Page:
Candy-colored Thor: Ragnarok is a retro, dimension-hopping hoot. Rambunctious, joyous and just plain fun to watch, Ragnarok is shellacked with vintage Taika Waititi style, the critical darling director behind such rollicking Rotten Tomatoes-adored comedy-adventures as Hunt for the Wilderpeople, What We Do in the Shadows and Boy retaining his idiomatic filmmaking tactics even under the watchful eye of notoriously handsy Marvel producers. The best of the Thor films (and this coming from someone who actually admits to enjoying the previous two), Ragnarok employs Taika’s signature witty, irreverent approach to comedy and his knack for building genuine camaraderie among squirelly outcasts to craft the funniest blockbuster of the year, one that doubles as a hell of an odd-couple intergalactic road trip, even if it still barely breaks the lather-rinse-repeat nature of the Marvel Cinematic Universe mold.
Hysterical first and foremost, Ragnarok starts with a joke and doesn’t let up until the credits have finished rolling. Thor (Chris Hemsworth, ripped and giggle-inducing as usual) has been searching the universe for Infinity Stones to no avail, with Taika and co-writers Eric Pearson, Craig Kyle and Christopher Yost cracking wise at these ludicrous overarching franchise MacGuffins destined to join together the many corners of the MCU in next year’s Infinity Wars. No pinnacle of the MCU is spared as Taika and company make haste to mock, directing audiences to point and laugh at the ludicrous nature of Earth’s preeminent shared universe, most specifically Thor and Co., rather than try to ground the helmet-wearing God of Thunder in the gritty, real world environs of say Captain America.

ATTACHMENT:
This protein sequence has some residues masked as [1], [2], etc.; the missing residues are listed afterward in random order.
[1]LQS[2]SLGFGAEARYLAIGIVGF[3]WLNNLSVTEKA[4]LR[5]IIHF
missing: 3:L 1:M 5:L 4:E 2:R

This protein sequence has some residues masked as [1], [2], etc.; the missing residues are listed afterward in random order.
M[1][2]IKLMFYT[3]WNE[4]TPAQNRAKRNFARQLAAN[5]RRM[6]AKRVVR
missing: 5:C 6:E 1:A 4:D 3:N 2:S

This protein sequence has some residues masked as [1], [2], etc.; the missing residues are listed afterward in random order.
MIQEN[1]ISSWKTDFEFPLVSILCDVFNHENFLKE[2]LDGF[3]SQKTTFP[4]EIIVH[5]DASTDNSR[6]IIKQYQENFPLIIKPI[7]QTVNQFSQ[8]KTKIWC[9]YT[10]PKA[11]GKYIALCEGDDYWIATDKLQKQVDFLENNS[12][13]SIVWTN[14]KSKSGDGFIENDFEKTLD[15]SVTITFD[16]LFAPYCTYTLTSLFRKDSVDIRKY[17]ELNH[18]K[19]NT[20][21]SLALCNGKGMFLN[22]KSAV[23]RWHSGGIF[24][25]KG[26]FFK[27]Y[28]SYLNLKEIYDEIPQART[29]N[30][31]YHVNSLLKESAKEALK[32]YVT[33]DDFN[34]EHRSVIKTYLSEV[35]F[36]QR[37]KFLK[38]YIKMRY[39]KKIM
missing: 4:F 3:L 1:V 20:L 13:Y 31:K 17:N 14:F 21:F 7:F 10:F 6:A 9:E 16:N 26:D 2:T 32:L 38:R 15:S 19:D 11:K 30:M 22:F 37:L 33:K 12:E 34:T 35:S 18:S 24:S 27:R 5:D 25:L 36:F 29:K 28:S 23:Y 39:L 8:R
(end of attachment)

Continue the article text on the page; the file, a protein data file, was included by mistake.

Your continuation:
Thankfully, Ragnarok is anything but the super self-serious Thor and Heimdall (Idris Elba, here a golden-eyed, hazel-skinned Moses-type) prognosticating Dark Things to Come in a bathtub we bore witness to in Age of Ultron. In fact, it couldn’t be much further from it. Ragnarok smartly executes a 180 on the title character, amplifying his cocksure attitude and overt silliness to Mick Jagger-levels, applaudably dumping literally ball-and-chain Jane Foster and adding a much more exciting female foil in the form of Tessa Thompson’s boozy scoundrel Vaklyrie. Thor doesn’t sulk nor does he stare into the distance forlorn, any and all pouting followed by a quick grin exploding across his square jaw. He’s a rock star here, smirking and quipping his way across the stage of the universe, quicker to a punchline than a punch and delivering both with thunderous wallops.